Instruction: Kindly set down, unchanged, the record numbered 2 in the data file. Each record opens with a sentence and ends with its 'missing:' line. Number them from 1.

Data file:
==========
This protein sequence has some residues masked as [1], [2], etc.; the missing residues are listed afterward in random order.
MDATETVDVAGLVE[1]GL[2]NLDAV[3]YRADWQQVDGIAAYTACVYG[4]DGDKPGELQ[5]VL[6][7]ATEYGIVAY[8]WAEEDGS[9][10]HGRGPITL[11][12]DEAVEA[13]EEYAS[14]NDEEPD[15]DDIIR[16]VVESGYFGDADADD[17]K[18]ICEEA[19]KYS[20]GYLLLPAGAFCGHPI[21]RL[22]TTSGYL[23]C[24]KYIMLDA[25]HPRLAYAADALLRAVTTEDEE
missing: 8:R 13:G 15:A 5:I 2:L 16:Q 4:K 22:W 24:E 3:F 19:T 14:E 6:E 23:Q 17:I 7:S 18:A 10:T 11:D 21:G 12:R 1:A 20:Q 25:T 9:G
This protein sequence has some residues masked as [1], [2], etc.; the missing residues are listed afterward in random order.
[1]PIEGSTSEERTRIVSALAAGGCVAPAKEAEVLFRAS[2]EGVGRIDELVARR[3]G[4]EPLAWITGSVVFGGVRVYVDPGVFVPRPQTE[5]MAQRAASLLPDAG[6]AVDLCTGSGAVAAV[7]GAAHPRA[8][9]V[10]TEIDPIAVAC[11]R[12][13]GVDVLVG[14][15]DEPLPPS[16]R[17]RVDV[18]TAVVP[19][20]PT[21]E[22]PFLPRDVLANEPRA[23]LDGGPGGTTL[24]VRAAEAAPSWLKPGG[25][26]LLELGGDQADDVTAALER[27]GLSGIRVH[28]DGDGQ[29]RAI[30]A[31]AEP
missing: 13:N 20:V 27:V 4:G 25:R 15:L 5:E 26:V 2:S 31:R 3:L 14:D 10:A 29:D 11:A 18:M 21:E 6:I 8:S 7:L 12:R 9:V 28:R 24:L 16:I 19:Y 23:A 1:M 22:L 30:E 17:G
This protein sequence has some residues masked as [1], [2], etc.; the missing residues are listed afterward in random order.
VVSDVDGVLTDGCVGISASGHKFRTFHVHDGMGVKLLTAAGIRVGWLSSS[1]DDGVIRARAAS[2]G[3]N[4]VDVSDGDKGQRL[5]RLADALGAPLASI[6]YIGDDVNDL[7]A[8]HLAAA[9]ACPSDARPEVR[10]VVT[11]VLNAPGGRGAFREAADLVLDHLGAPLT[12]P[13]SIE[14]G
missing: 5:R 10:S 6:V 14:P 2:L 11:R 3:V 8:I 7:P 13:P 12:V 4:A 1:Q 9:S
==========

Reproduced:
This protein sequence has some residues masked as [1], [2], etc.; the missing residues are listed afterward in random order.
[1]PIEGSTSEERTRIVSALAAGGCVAPAKEAEVLFRAS[2]EGVGRIDELVARR[3]G[4]EPLAWITGSVVFGGVRVYVDPGVFVPRPQTE[5]MAQRAASLLPDAG[6]AVDLCTGSGAVAAV[7]GAAHPRA[8][9]V[10]TEIDPIAVAC[11]R[12][13]GVDVLVG[14][15]DEPLPPS[16]R[17]RVDV[18]TAVVP[19][20]PT[21]E[22]PFLPRDVLANEPRA[23]LDGGPGGTTL[24]VRAAEAAPSWLKPGG[25][26]LLELGGDQADDVTAALER[27]GLSGIRVH[28]DGDGQ[29]RAI[30]A[31]AEP
missing: 13:N 20:V 27:V 4:G 25:R 15:L 5:E 26:V 2:S 31:R 3:L 14:D 10:A 29:D 11:A 18:M 21:E 6:I 8:S 7:L 12:R 9:V 28:R 24:L 16:I 19:Y 23:A 1:M 22:L 30:E 17:G